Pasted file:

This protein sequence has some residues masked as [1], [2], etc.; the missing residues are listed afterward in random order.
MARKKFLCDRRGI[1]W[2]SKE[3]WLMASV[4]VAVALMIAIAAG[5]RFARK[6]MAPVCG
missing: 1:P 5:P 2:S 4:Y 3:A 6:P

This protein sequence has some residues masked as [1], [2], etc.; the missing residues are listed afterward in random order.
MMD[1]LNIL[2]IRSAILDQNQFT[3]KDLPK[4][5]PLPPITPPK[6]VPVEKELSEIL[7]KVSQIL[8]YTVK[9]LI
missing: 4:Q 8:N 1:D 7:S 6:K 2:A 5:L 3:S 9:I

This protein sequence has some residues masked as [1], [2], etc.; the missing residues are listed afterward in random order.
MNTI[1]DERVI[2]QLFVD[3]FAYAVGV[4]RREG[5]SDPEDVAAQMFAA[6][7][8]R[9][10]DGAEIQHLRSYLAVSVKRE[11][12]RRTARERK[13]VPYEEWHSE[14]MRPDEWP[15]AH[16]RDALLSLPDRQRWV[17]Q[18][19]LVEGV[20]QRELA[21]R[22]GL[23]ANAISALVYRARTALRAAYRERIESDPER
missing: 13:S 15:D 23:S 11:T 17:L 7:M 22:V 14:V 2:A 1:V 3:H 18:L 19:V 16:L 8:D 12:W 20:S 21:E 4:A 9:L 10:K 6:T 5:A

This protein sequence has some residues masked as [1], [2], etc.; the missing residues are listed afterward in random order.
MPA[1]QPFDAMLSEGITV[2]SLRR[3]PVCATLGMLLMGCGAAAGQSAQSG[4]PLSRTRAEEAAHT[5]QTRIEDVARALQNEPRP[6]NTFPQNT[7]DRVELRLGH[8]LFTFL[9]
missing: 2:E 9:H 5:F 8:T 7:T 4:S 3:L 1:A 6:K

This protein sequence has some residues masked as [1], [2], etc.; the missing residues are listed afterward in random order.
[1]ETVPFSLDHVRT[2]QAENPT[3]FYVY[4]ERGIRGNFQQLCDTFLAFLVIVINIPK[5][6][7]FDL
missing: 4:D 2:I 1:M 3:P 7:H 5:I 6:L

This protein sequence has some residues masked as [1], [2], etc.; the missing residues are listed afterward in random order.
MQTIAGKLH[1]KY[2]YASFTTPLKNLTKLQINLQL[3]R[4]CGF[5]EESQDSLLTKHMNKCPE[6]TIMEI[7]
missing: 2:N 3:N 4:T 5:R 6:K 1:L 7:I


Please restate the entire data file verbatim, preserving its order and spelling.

This protein sequence has some residues masked as [1], [2], etc.; the missing residues are listed afterward in random order.
MARKKFLCDRRGI[1]W[2]SKE[3]WLMASV[4]VAVALMIAIAAG[5]RFARK[6]MAPVCG
missing: 1:P 5:P 2:S 4:Y 3:A 6:P

This protein sequence has some residues masked as [1], [2], etc.; the missing residues are listed afterward in random order.
MMD[1]LNIL[2]IRSAILDQNQFT[3]KDLPK[4][5]PLPPITPPK[6]VPVEKELSEIL[7]KVSQIL[8]YTVK[9]LI
missing: 4:Q 8:N 1:D 7:S 6:K 2:A 5:L 3:S 9:I

This protein sequence has some residues masked as [1], [2], etc.; the missing residues are listed afterward in random order.
MNTI[1]DERVI[2]QLFVD[3]FAYAVGV[4]RREG[5]SDPEDVAAQMFAA[6][7][8]R[9][10]DGAEIQHLRSYLAVSVKRE[11][12]RRTARERK[13]VPYEEWHSE[14]MRPDEWP[15]AH[16]RDALLSLPDRQRWV[17]Q[18][19]LVEGV[20]QRELA[21]R[22]GL[23]ANAISALVYRARTALRAAYRERIESDPER
missing: 13:S 15:D 23:S 11:T 17:L 7:M 22:V 14:V 2:A 1:V 3:H 18:L 19:V 16:L 8:D 12:W 20:S 21:E 4:A 9:L 10:K 6:T 5:A

This protein sequence has some residues masked as [1], [2], etc.; the missing residues are listed afterward in random order.
MPA[1]QPFDAMLSEGITV[2]SLRR[3]PVCATLGMLLMGCGAAAGQSAQSG[4]PLSRTRAEEAAHT[5]QTRIEDVARALQNEPRP[6]NTFPQNT[7]DRVELRLGH[8]LFTFL[9]
missing: 2:E 9:H 5:F 8:T 7:T 4:S 3:L 1:A 6:K

This protein sequence has some residues masked as [1], [2], etc.; the missing residues are listed afterward in random order.
[1]ETVPFSLDHVRT[2]QAENPT[3]FYVY[4]ERGIRGNFQQLCDTFLAFLVIVINIPK[5][6][7]FDL
missing: 4:D 2:I 1:M 3:P 7:H 5:I 6:L

This protein sequence has some residues masked as [1], [2], etc.; the missing residues are listed afterward in random order.
MQTIAGKLH[1]KY[2]YASFTTPLKNLTKLQINLQL[3]R[4]CGF[5]EESQDSLLTKHMNKCPE[6]TIMEI[7]
missing: 2:N 3:N 4:T 5:R 6:K 1:L 7:I